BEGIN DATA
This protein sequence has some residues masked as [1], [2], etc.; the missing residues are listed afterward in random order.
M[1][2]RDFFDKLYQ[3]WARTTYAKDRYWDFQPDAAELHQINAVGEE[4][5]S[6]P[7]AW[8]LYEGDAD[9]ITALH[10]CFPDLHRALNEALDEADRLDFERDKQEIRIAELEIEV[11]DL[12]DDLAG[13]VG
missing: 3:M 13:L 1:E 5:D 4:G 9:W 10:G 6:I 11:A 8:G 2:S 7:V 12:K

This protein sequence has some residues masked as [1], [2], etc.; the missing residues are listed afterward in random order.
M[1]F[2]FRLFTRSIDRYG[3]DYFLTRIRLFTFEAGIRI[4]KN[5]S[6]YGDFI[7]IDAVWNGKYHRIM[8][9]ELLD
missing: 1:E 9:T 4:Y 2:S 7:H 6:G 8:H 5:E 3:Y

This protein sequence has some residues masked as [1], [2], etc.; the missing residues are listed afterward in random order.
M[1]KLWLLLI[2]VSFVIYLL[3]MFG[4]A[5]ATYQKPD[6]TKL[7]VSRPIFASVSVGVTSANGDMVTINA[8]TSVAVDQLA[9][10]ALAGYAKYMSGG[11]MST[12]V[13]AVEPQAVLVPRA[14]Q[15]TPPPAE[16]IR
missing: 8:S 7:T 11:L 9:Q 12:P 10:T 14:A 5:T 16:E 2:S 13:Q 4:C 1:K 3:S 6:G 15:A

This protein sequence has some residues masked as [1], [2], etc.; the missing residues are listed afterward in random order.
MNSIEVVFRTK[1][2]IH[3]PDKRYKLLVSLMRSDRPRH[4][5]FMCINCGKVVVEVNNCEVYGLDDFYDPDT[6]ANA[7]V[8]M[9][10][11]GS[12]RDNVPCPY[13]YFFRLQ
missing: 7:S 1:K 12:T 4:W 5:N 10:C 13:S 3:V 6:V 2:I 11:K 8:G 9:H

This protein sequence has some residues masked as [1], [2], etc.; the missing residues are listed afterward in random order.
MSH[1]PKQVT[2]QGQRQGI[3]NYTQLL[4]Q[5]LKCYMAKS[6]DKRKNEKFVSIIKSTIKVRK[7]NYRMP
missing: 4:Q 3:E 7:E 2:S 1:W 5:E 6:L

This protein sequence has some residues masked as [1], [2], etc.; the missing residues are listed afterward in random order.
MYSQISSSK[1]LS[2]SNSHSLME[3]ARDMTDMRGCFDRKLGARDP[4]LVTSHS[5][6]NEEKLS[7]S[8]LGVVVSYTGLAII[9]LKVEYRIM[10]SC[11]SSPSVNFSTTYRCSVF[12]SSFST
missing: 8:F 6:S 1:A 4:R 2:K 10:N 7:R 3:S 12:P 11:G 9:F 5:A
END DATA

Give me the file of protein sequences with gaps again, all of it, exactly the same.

This protein sequence has some residues masked as [1], [2], etc.; the missing residues are listed afterward in random order.
M[1][2]RDFFDKLYQ[3]WARTTYAKDRYWDFQPDAAELHQINAVGEE[4][5]S[6]P[7]AW[8]LYEGDAD[9]ITALH[10]CFPDLHRALNEALDEADRLDFERDKQEIRIAELEIEV[11]DL[12]DDLAG[13]VG
missing: 3:M 13:L 1:E 5:D 4:G 9:W 10:G 6:I 11:A 8:G 2:S 7:V 12:K

This protein sequence has some residues masked as [1], [2], etc.; the missing residues are listed afterward in random order.
M[1]F[2]FRLFTRSIDRYG[3]DYFLTRIRLFTFEAGIRI[4]KN[5]S[6]YGDFI[7]IDAVWNGKYHRIM[8][9]ELLD
missing: 1:E 9:T 4:Y 2:S 7:H 6:G 8:H 5:E 3:Y

This protein sequence has some residues masked as [1], [2], etc.; the missing residues are listed afterward in random order.
M[1]KLWLLLI[2]VSFVIYLL[3]MFG[4]A[5]ATYQKPD[6]TKL[7]VSRPIFASVSVGVTSANGDMVTINA[8]TSVAVDQLA[9][10]ALAGYAKYMSGG[11]MST[12]V[13]AVEPQAVLVPRA[14]Q[15]TPPPAE[16]IR
missing: 8:S 7:T 11:L 9:Q 12:P 10:T 14:A 5:T 16:E 2:S 13:Q 4:C 1:K 3:S 6:G 15:A

This protein sequence has some residues masked as [1], [2], etc.; the missing residues are listed afterward in random order.
MNSIEVVFRTK[1][2]IH[3]PDKRYKLLVSLMRSDRPRH[4][5]FMCINCGKVVVEVNNCEVYGLDDFYDPDT[6]ANA[7]V[8]M[9][10][11]GS[12]RDNVPCPY[13]YFFRLQ
missing: 7:S 1:K 12:T 4:W 5:N 10:C 13:S 3:V 6:V 2:I 11:K 8:G 9:H

This protein sequence has some residues masked as [1], [2], etc.; the missing residues are listed afterward in random order.
MSH[1]PKQVT[2]QGQRQGI[3]NYTQLL[4]Q[5]LKCYMAKS[6]DKRKNEKFVSIIKSTIKVRK[7]NYRMP
missing: 4:Q 3:E 7:E 2:S 1:W 5:E 6:L

This protein sequence has some residues masked as [1], [2], etc.; the missing residues are listed afterward in random order.
MYSQISSSK[1]LS[2]SNSHSLME[3]ARDMTDMRGCFDRKLGARDP[4]LVTSHS[5][6]NEEKLS[7]S[8]LGVVVSYTGLAII[9]LKVEYRIM[10]SC[11]SSPSVNFSTTYRCSVF[12]SSFST
missing: 8:F 6:S 1:A 4:R 2:K 10:N 7:R 3:S 12:P 11:G 9:F 5:A